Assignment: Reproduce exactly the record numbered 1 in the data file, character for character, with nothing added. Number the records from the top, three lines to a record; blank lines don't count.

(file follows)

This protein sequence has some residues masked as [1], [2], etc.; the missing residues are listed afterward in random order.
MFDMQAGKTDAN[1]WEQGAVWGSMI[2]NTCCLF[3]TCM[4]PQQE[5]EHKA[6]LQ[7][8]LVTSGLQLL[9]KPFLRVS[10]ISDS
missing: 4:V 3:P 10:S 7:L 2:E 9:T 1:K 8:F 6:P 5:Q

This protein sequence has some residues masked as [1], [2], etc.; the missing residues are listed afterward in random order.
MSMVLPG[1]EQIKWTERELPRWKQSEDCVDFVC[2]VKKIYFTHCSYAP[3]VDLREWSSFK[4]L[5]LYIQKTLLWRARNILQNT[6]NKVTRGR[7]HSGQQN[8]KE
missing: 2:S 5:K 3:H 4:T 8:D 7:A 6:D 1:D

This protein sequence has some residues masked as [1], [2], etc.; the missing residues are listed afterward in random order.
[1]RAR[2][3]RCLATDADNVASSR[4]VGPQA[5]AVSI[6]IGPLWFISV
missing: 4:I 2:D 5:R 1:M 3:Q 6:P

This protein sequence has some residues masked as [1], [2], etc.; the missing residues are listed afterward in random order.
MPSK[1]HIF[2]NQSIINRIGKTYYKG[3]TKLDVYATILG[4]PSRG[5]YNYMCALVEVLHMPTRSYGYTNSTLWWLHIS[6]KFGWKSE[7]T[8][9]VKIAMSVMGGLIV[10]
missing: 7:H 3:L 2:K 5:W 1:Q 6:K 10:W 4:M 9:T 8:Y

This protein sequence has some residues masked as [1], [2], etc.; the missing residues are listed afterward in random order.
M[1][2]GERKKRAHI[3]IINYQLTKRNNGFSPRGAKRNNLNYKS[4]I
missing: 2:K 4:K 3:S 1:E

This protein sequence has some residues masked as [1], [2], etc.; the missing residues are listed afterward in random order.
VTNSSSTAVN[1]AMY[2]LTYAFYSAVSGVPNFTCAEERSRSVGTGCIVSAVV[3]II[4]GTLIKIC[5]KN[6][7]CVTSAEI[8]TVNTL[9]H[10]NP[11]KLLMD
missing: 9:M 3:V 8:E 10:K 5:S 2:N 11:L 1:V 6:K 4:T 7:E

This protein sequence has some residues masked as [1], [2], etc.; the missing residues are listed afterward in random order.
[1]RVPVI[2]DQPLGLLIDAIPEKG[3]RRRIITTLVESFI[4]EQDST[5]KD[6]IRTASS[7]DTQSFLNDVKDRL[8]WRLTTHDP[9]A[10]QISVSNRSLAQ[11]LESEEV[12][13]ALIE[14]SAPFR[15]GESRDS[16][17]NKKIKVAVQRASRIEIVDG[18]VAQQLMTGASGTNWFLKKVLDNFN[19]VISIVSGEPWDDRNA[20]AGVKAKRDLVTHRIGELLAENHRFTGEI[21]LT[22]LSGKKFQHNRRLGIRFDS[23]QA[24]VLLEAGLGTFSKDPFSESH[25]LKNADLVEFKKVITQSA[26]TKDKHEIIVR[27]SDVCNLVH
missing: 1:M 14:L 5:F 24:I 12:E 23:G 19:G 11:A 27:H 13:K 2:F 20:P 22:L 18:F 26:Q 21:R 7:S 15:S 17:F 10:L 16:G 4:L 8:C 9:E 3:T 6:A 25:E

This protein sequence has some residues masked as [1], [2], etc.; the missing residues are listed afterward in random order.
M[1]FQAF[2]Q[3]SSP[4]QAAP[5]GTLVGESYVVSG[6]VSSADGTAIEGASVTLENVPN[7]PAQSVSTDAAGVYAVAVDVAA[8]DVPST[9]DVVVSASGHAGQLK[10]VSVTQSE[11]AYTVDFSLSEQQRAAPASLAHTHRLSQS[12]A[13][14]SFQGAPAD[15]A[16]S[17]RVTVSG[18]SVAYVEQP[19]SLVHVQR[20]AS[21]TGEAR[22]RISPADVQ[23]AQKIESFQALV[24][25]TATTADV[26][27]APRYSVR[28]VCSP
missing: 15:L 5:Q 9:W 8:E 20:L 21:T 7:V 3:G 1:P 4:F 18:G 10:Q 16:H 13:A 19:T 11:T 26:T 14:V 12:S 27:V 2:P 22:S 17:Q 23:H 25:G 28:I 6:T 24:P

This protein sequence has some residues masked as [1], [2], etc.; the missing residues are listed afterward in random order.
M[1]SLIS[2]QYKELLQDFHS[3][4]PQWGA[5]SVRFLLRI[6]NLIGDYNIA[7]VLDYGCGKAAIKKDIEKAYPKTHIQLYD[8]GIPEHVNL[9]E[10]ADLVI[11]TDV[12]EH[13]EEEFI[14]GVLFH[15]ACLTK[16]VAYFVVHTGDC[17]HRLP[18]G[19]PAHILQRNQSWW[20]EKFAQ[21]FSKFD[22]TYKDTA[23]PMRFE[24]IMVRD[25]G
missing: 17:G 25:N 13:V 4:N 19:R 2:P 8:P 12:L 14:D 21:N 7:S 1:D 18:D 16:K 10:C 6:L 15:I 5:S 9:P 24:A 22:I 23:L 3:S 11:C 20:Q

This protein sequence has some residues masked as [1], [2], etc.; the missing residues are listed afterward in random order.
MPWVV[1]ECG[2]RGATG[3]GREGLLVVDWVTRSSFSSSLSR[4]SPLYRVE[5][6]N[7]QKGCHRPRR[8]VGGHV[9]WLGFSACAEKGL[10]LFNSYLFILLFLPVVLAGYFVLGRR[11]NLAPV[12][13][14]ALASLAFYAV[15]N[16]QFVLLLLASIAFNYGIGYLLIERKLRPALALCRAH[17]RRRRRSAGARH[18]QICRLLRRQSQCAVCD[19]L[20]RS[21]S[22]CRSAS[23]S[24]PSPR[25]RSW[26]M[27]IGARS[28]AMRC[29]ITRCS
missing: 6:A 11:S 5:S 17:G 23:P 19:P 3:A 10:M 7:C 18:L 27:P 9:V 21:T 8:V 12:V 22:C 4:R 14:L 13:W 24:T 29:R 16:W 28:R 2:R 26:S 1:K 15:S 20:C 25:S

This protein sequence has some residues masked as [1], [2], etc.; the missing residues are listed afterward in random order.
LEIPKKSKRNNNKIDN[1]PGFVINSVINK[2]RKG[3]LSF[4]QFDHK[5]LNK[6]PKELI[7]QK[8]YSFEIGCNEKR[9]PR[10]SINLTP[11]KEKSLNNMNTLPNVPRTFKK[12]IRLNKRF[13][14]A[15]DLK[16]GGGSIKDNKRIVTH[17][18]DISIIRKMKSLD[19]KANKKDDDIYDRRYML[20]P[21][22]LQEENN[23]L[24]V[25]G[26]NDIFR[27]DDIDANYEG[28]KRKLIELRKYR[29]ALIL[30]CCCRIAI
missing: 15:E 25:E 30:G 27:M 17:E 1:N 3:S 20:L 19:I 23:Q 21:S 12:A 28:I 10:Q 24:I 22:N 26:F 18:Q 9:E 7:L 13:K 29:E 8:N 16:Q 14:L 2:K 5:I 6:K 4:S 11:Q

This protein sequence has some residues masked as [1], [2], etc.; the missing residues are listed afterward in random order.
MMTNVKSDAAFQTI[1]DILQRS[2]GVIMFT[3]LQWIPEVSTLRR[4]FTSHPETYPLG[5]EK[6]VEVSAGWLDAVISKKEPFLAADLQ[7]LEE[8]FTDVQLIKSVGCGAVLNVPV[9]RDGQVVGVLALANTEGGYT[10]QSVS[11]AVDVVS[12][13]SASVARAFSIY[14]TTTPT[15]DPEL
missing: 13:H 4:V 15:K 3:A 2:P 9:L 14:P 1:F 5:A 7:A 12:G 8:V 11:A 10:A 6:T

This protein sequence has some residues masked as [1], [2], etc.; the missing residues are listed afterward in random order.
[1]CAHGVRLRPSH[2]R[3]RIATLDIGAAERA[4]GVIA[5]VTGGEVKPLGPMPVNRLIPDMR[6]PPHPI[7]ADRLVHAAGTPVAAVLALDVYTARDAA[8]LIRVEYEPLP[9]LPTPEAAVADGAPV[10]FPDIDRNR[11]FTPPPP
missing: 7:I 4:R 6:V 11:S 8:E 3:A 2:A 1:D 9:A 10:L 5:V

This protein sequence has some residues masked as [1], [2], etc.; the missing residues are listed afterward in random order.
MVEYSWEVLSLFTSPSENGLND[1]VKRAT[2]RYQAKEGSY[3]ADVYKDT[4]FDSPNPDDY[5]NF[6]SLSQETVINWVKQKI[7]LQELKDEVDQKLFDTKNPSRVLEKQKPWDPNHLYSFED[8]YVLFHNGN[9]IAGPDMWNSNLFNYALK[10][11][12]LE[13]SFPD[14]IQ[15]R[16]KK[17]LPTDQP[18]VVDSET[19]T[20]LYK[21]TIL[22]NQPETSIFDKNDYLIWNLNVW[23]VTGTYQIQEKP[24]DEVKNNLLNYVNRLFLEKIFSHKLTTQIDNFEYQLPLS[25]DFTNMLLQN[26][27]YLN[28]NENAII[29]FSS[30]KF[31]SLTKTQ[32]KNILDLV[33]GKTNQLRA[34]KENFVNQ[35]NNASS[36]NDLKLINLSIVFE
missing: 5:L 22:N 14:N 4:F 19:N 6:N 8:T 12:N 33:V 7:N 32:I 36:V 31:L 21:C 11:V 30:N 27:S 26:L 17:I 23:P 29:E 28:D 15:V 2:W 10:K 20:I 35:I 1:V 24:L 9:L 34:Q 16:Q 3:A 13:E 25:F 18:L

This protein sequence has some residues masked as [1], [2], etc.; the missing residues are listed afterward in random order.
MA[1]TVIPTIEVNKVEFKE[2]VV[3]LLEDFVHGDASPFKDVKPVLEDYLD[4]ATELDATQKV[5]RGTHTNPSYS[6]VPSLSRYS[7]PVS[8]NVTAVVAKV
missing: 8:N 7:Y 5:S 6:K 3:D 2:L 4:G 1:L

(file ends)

This protein sequence has some residues masked as [1], [2], etc.; the missing residues are listed afterward in random order.
MFDMQAGKTDAN[1]WEQGAVWGSMI[2]NTCCLF[3]TCM[4]PQQE[5]EHKA[6]LQ[7][8]LVTSGLQLL[9]KPFLRVS[10]ISDS
missing: 4:V 3:P 10:S 7:L 2:E 9:T 1:K 8:F 6:P 5:Q